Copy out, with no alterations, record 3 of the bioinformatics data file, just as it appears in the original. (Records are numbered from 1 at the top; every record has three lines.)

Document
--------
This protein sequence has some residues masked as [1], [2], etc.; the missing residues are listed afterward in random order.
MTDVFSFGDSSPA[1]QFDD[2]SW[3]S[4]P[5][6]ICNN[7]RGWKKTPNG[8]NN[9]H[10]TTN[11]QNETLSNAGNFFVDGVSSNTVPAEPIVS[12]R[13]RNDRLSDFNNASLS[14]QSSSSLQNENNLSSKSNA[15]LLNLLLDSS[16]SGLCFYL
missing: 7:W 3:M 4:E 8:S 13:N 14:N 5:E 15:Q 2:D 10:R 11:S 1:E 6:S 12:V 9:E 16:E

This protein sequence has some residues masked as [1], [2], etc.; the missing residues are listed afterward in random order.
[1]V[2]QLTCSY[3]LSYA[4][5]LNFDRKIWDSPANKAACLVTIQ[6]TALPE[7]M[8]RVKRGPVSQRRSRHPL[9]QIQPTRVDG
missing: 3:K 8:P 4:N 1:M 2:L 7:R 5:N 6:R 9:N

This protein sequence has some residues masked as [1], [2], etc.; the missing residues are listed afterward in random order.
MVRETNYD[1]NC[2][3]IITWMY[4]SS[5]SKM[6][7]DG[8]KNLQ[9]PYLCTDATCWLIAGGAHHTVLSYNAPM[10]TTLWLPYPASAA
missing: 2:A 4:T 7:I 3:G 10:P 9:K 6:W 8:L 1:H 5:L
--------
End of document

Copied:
This protein sequence has some residues masked as [1], [2], etc.; the missing residues are listed afterward in random order.
MVRETNYD[1]NC[2][3]IITWMY[4]SS[5]SKM[6][7]DG[8]KNLQ[9]PYLCTDATCWLIAGGAHHTVLSYNAPM[10]TTLWLPYPASAA
missing: 2:A 4:T 7:I 3:G 10:P 9:K 6:W 8:L 1:H 5:L